The Foundation Needed for Expansion

Jan. 28, 2020
Examining the factors that allow you to open new shop locations.

John Yazak is entrenched in the auto body world. 

Yazak left his home country of Turkey and has been in the American auto body business since 1986. In 2010, he opened the first location of the New York-based Scotsman Auto Body. In 2016 and 2017, Yazak expanded his business into two more Long Island–based shops. 

“I will probably continue to grow up a little more,” Yazak says. “My goal is six shops.” 

Yazak attributes the success of his expansions to his willingness to take opportunities when they come along—and the right timing.

“When I first opened my shop about 2010, I started with zero cars,” he says. “I didn’t have anything.”

Yazak’s business philosophy is about risk-taking. If you’re planning on expanding your business, be on the lookout for opportunities—and then take the plunge. 

Yazak thinks that other shop owners who want to expand need to search for opportunities everywhere, and embrace them when they come along. 

“Everybody wants to expand. As soon as they get an opportunity, they will,” Yazak says. “Keep your eyes open, and look for it.”

If you’re thinking about a shop expansion in the near future but don’t know where to start, here are three key foundational ideas from Yazak’s success to keep in mind. 

Play to your strengths. 

Yazak credits his ability to expand quickly and successfully to two strengths: customer reputation and positive insurance company relationships. 

“I’m good with every customer,” he says. “We have no problems with our customers. They always come first. That’s my main thing that I always tell my managers.”

In Yazak’s experience, the best advertising is word-of-mouth among his customers, along with relying on the support of his insurance companies. Yazak’s shops are on the Geico ARX program, where the company sends him cars on a schedule.

“My insurance companies are always behind me,” he says. “Most of my managers come from insurance companies, and they know the other parts of the business. I always work in the body shop.”

By hiring for expertise and focusing on customer service, Yazak is able to run a successful shop, and that strong foundation allowed him to expand his business. 

It’s clearly worked for the best. Yazak says that between its three locations, Scotsman Auto Body has serviced almost 10,000 customers in its near-decade in business.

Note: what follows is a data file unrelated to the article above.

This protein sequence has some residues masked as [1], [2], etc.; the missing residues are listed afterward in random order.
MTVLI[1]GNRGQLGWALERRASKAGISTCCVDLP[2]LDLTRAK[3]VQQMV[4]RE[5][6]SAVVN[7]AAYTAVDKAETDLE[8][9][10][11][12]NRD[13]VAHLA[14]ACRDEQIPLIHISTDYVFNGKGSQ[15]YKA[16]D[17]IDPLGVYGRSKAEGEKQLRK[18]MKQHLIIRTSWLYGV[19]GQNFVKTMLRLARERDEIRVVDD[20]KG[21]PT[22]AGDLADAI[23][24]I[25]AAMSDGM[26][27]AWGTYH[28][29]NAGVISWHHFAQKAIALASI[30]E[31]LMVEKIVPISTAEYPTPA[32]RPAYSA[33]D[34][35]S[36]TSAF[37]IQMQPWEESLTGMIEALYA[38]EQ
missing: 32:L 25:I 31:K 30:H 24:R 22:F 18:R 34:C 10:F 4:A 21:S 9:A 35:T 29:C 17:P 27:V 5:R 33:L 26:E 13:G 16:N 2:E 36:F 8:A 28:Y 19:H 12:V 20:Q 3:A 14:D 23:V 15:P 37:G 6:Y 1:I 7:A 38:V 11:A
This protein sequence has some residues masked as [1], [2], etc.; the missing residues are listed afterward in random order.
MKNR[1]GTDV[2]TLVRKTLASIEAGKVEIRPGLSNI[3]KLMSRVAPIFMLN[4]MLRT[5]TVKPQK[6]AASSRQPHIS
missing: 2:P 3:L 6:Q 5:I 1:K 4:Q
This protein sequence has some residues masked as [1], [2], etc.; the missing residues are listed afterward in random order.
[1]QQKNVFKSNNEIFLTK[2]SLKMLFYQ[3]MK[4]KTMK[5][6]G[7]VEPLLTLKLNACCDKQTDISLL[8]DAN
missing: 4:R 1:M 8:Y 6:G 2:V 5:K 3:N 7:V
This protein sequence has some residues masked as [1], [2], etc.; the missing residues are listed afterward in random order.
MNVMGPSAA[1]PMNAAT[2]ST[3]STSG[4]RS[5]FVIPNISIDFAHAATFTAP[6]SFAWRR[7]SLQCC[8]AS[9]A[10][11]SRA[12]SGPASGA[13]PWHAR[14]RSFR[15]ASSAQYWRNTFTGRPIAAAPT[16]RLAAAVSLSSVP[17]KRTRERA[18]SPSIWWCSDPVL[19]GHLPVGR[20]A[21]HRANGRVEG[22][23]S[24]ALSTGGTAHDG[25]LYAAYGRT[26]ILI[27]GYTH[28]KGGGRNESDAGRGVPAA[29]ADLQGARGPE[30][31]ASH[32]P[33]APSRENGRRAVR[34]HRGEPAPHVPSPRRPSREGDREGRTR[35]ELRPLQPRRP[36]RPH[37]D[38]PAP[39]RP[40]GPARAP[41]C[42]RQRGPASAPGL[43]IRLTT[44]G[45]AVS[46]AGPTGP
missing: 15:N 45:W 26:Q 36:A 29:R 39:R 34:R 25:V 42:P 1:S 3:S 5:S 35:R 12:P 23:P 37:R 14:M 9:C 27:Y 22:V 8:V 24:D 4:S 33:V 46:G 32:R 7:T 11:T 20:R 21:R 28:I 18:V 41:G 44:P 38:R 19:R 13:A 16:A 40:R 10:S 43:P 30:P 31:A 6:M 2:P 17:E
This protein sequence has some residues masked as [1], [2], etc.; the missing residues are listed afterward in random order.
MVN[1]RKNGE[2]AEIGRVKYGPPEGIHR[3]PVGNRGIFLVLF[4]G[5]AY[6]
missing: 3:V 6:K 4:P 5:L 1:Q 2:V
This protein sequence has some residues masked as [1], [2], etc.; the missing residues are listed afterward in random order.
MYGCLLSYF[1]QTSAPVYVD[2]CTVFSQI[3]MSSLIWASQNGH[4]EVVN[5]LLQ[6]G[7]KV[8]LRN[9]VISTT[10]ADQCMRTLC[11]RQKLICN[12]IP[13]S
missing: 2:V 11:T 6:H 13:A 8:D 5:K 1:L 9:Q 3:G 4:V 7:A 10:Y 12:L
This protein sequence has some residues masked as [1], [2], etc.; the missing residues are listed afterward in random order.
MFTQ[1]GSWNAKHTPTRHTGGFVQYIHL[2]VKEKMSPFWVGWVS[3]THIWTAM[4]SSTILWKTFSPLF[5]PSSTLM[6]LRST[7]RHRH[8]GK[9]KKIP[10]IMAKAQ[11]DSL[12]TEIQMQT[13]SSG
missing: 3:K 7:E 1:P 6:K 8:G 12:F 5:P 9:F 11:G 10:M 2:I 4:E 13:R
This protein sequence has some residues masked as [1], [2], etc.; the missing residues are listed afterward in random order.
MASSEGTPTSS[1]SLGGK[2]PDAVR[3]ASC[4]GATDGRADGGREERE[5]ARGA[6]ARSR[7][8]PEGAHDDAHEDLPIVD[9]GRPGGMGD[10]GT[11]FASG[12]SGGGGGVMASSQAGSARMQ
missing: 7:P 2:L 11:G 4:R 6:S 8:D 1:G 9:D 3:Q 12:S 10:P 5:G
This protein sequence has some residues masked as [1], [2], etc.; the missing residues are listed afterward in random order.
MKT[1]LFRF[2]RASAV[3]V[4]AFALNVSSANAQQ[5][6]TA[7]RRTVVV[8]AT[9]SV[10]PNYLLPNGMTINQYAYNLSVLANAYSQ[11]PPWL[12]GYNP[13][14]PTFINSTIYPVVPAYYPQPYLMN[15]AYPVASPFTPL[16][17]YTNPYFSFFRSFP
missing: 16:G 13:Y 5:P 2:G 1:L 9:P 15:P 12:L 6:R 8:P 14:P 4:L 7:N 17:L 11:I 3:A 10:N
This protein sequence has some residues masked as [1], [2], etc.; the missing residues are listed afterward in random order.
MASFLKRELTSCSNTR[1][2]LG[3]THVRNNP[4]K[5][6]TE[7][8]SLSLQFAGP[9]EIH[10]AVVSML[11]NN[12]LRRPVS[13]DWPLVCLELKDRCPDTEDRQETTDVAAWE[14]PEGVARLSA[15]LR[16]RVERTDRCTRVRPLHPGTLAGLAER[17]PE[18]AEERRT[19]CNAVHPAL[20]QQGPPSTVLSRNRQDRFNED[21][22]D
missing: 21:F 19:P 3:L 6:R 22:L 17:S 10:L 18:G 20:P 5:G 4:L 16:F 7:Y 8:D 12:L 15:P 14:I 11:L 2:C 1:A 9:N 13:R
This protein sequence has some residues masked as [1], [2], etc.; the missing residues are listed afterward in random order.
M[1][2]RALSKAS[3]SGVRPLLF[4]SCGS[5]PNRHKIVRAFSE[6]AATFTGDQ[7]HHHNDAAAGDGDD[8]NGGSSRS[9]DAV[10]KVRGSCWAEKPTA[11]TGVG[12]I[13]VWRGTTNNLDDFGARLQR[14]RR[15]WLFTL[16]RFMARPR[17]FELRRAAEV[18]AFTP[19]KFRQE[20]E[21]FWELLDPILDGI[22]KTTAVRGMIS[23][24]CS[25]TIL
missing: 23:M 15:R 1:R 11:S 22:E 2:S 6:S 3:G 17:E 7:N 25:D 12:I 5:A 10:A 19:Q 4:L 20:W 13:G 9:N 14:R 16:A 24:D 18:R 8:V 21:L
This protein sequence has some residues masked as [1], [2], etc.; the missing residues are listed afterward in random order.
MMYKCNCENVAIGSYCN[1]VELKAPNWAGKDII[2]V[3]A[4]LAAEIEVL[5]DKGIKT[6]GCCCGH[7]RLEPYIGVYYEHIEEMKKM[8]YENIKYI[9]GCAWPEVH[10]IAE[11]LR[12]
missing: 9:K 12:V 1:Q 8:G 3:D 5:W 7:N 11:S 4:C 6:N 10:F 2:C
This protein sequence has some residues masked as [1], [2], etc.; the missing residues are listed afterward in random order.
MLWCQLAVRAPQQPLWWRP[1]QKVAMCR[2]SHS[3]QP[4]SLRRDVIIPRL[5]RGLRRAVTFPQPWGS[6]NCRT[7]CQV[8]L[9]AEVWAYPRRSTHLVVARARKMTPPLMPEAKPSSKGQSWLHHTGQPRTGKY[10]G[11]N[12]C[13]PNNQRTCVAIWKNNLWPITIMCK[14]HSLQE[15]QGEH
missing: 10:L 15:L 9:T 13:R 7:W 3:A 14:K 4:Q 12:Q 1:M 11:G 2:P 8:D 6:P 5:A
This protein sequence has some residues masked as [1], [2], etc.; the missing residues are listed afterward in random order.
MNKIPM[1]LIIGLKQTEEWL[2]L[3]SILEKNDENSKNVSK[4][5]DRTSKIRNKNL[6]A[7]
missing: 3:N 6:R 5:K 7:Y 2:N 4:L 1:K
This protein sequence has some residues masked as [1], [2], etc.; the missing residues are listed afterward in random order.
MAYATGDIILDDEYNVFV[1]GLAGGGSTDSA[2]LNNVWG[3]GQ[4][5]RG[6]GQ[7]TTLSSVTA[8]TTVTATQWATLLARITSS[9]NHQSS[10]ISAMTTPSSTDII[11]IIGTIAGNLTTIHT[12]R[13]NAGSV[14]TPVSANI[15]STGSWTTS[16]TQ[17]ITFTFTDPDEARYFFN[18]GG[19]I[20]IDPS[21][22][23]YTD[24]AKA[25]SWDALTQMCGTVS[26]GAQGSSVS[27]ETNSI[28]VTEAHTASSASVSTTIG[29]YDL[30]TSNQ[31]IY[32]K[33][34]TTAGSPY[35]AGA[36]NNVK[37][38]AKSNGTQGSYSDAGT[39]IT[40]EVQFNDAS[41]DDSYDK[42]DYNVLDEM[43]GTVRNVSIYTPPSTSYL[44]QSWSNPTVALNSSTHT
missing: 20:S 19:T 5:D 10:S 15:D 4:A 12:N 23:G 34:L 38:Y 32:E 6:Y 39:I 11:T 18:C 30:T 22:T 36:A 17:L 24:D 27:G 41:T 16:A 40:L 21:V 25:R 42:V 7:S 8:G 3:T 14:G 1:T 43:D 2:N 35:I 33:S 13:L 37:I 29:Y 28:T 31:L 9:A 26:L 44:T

Find a space that works best for your needs. 

For Yazak, location is key to running a successful business, and it’s what he focuses on when deciding on the right time to expand. 

“They’re all good locations, that’s important for me,” Yazak says. “They have to be on a main street. They have to be big.”

Yazak’s three shops are 17,000, 16,000, and 21,000 square feet, respectively, located on some of the busiest streets on Long Island. Each shop is able to service 70–120 cars per month.

“I have the biggest shops around here,” Yazak says. 

Whether the right place for you is big or small, you have to be prepared for the commitment that a new location requires. Be ready with the time, money and resources necessary for a new place of business. 

“It was a big process,” Yazak says about opening his expansions. “Especially when you’re buying someone else’s old shop and you’re getting all brand new equipment.”

Depend on your staff.

“The staff is the most important thing in this business,” Yazak says. “I have six shop managers and one office manager. They’re great, they all look after me.”

Between his three shops, he currently employees around 50 people. He hired seven different managers, two for each shop, plus one office manager. 

“Some of them come and go, but most of them right now have been with me for more than three years,” Yazak says. 

When it came time to expand, he went to his staff for support. 

“I have one manager who has been with me for a long time,” Yazak says. “I always ask him what he thinks about this place, or how we can do this stuff … My staff is my biggest help. When I need something, when I can’t handle it, we come together and we try to solve the problem.”

With three locations, he must rely on his staff to run day-to-day operations when he’s not there. He commutes between all three shops daily, where he spends two hours at each before moving to the next one. The staff has to be responsible for the daily upkeep of each location. 

“We all work together. We’re just like a big family,” Yazak says. “I love them, and they love me.”

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